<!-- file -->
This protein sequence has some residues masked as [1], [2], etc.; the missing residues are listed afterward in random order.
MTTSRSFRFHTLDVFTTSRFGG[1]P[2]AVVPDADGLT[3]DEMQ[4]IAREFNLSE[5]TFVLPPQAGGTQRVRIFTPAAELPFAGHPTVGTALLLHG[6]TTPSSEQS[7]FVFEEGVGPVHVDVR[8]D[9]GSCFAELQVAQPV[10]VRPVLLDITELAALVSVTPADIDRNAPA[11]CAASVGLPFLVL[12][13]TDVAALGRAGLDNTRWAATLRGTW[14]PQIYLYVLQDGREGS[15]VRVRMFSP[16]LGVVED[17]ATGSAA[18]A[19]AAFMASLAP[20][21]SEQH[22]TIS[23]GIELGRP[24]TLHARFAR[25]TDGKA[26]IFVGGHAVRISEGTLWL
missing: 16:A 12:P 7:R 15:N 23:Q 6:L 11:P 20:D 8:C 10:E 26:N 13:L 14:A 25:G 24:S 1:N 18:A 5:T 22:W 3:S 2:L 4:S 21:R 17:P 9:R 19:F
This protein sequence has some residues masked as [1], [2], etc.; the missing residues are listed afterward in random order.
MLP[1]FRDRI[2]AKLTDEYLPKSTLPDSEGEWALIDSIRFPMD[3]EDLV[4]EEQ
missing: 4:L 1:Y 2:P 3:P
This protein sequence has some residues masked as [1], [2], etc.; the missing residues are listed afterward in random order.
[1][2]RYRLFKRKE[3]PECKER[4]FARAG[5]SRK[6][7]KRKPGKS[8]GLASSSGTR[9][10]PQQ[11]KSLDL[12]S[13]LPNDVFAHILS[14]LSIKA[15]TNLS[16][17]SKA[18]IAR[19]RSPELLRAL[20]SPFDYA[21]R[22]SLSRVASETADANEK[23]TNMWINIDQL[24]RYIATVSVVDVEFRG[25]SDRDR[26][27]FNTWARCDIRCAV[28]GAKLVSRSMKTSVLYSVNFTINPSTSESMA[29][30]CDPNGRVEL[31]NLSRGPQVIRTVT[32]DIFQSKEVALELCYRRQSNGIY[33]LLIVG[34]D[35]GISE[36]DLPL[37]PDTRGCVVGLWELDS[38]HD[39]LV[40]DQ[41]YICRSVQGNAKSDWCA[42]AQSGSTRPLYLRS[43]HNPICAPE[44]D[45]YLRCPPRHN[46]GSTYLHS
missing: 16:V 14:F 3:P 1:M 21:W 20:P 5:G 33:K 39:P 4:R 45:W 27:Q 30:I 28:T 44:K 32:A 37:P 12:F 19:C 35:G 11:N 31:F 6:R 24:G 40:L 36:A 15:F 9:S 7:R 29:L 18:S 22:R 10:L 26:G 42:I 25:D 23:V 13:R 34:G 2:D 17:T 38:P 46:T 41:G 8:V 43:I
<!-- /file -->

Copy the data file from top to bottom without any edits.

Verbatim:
This protein sequence has some residues masked as [1], [2], etc.; the missing residues are listed afterward in random order.
MTTSRSFRFHTLDVFTTSRFGG[1]P[2]AVVPDADGLT[3]DEMQ[4]IAREFNLSE[5]TFVLPPQAGGTQRVRIFTPAAELPFAGHPTVGTALLLHG[6]TTPSSEQS[7]FVFEEGVGPVHVDVR[8]D[9]GSCFAELQVAQPV[10]VRPVLLDITELAALVSVTPADIDRNAPA[11]CAASVGLPFLVL[12][13]TDVAALGRAGLDNTRWAATLRGTW[14]PQIYLYVLQDGREGS[15]VRVRMFSP[16]LGVVED[17]ATGSAA[18]A[19]AAFMASLAP[20][21]SEQH[22]TIS[23]GIELGRP[24]TLHARFAR[25]TDGKA[26]IFVGGHAVRISEGTLWL
missing: 16:A 12:P 7:R 15:N 23:Q 6:L 11:P 20:D 8:C 10:E 26:N 13:L 14:A 25:G 24:S 1:N 18:A 5:T 22:W 3:S 2:L 4:S 21:R 17:P 9:R 19:F
This protein sequence has some residues masked as [1], [2], etc.; the missing residues are listed afterward in random order.
MLP[1]FRDRI[2]AKLTDEYLPKSTLPDSEGEWALIDSIRFPMD[3]EDLV[4]EEQ
missing: 4:L 1:Y 2:P 3:P
This protein sequence has some residues masked as [1], [2], etc.; the missing residues are listed afterward in random order.
[1][2]RYRLFKRKE[3]PECKER[4]FARAG[5]SRK[6][7]KRKPGKS[8]GLASSSGTR[9][10]PQQ[11]KSLDL[12]S[13]LPNDVFAHILS[14]LSIKA[15]TNLS[16][17]SKA[18]IAR[19]RSPELLRAL[20]SPFDYA[21]R[22]SLSRVASETADANEK[23]TNMWINIDQL[24]RYIATVSVVDVEFRG[25]SDRDR[26][27]FNTWARCDIRCAV[28]GAKLVSRSMKTSVLYSVNFTINPSTSESMA[29][30]CDPNGRVEL[31]NLSRGPQVIRTVT[32]DIFQSKEVALELCYRRQSNGIY[33]LLIVG[34]D[35]GISE[36]DLPL[37]PDTRGCVVGLWELDS[38]HD[39]LV[40]DQ[41]YICRSVQGNAKSDWCA[42]AQSGSTRPLYLRS[43]HNPICAPE[44]D[45]YLRCPPRHN[46]GSTYLHS
missing: 16:V 14:F 3:P 1:M 21:W 20:P 5:G 33:K 39:P 4:R 45:W 27:Q 30:I 28:T 44:K 32:A 37:P 12:F 19:C 35:G 11:N 31:F 6:R 24:G 40:L 36:A 15:F 9:S 7:R 29:L 18:S 22:R 10:L 26:G 42:I 25:D 23:V 13:R 34:G 2:D 17:T 38:P 46:T 41:G 8:V 43:I